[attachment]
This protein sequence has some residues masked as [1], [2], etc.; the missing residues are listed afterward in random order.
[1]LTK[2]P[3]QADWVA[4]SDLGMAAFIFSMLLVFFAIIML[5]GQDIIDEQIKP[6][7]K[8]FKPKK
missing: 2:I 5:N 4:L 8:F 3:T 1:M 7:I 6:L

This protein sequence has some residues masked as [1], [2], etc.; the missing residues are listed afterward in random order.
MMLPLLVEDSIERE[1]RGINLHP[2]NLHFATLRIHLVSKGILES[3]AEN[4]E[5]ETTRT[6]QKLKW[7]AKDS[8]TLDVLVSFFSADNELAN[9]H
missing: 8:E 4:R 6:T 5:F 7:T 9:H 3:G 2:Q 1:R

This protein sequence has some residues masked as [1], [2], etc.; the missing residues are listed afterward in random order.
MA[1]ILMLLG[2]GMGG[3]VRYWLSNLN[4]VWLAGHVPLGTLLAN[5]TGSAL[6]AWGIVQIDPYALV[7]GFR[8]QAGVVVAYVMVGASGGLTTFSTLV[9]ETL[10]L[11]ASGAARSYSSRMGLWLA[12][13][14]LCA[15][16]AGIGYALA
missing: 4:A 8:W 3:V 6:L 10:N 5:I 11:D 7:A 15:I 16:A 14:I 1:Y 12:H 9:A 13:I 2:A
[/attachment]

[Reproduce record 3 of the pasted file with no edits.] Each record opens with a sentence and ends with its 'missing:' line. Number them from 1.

This protein sequence has some residues masked as [1], [2], etc.; the missing residues are listed afterward in random order.
MA[1]ILMLLG[2]GMGG[3]VRYWLSNLN[4]VWLAGHVPLGTLLAN[5]TGSAL[6]AWGIVQIDPYALV[7]GFR[8]QAGVVVAYVMVGASGGLTTFSTLV[9]ETL[10]L[11]ASGAARSYSSRMGLWLA[12][13][14]LCA[15][16]AGIGYALA
missing: 4:A 8:W 3:V 6:L 10:N 5:I 11:D 7:A 15:I 16:A 14:I 1:Y 12:H 9:A 13:I 2:A